Dr Mike J Smith
I was at the Middlesex University Teaching and Learning Conference today where one of the keynote presentations was given by Sandy Gilkes from the University of Nottingham. A very interesting talk broadly covering HE in the 21st century, the skills students need, their expectations, lecturers requirements, barriers to learning achievement and some ways of overcoming them. So here is my take on some of the things she covered (and this is principally from her talk).
The keypoint for me was the notion of "cognitive thresholds", that is elements/points during a degree programme that are "sticking points" or barriers to a students learning progress. Specifically these can be:
This is an interesting list because I have long felt that students have really struggled when they enter university, when they transition to year 2 and when they do their dissertation. So what key elements are associated with this and can they help us?
- entry to HE
- first assignment
- tranisition to year 2 or 3
- first assessment
- dissertation proposal
Well part of this relates to the key skills we expect our students to have/acquire. These include learning to learn (how to learn), teamwork (working in a group), self-management (managing time and tasks), communication (presentation, written), ICT (using computers/technology) and numeracy (working with numbers). These then feed in to intellectual skills (analysis, synthesis, evaluation, problem solving) and are assessed through essays, exams, MCQs, presentations, reports, projects, groupwork etc.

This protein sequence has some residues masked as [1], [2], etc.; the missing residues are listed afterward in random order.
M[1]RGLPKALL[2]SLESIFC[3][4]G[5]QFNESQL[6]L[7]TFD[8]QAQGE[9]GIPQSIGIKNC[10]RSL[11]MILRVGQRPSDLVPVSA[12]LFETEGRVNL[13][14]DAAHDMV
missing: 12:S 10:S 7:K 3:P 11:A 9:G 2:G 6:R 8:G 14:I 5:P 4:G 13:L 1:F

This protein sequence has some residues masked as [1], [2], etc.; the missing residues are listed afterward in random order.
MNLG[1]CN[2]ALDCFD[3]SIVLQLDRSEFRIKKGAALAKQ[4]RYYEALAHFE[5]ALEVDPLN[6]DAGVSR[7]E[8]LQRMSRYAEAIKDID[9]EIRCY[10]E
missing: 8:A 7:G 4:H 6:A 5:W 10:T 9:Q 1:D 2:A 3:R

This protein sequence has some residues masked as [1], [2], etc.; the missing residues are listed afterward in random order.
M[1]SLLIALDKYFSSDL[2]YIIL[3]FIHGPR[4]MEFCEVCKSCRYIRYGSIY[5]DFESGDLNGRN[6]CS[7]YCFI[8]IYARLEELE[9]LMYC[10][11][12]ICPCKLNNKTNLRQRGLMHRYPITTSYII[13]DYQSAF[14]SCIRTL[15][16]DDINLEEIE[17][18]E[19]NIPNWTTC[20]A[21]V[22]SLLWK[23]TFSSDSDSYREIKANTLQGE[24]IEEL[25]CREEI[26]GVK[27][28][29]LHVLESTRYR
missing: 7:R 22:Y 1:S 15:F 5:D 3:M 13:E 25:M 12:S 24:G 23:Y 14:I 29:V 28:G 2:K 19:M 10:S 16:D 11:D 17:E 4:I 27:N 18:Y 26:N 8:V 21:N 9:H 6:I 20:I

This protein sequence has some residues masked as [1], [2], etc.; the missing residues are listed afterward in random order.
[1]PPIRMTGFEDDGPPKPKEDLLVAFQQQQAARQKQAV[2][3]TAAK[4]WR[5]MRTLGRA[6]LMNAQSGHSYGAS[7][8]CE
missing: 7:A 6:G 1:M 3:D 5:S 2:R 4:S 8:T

Of course both the students and staff have expectations about what the other will get from the HE experience. Staff expect that students: want to be there (OK, maybe we are realistic and know that not all actually do!), are interested in the module, that they know what/when to do, critical thinking/reflection will be used and assignments demonstrate progress. Of course, the student view is likely to be different and, well, it is. Such that HE is: like school (but a bit harder), acquiring knowledge, knowledge is regurgitating what is seen/heard, will be told what to do and when, assignments regurgitate what the lecturer "wants", lectures give everything they need to know and lecturers are available most of the time.
All these points raise some interesting questions, not least how students can really achieve at university. Learning is a 2-way process so students need to be aware of the pressures that are ahead and the expectations placed upon them. Lecturers should be aware of students expectations when they arrive and the areas that require further assistance.
Which rather neatly brings me back to the blog title, that is cognitive thresholds. There are specific points during a degree which students find hard because of the expectations in their learning, skills and understanding. Students and staff need to be aware of these. For me, this is entering HE (and effective time management), the first assignment (being able to submit on time, to the correct specification), the first exam (being able to manage time, play the assessment "game" and plan/write an essay), the move to the second year (increased expectations in learning and ability) and the dissertation. These are all key and extra care is needed when transitioning through them.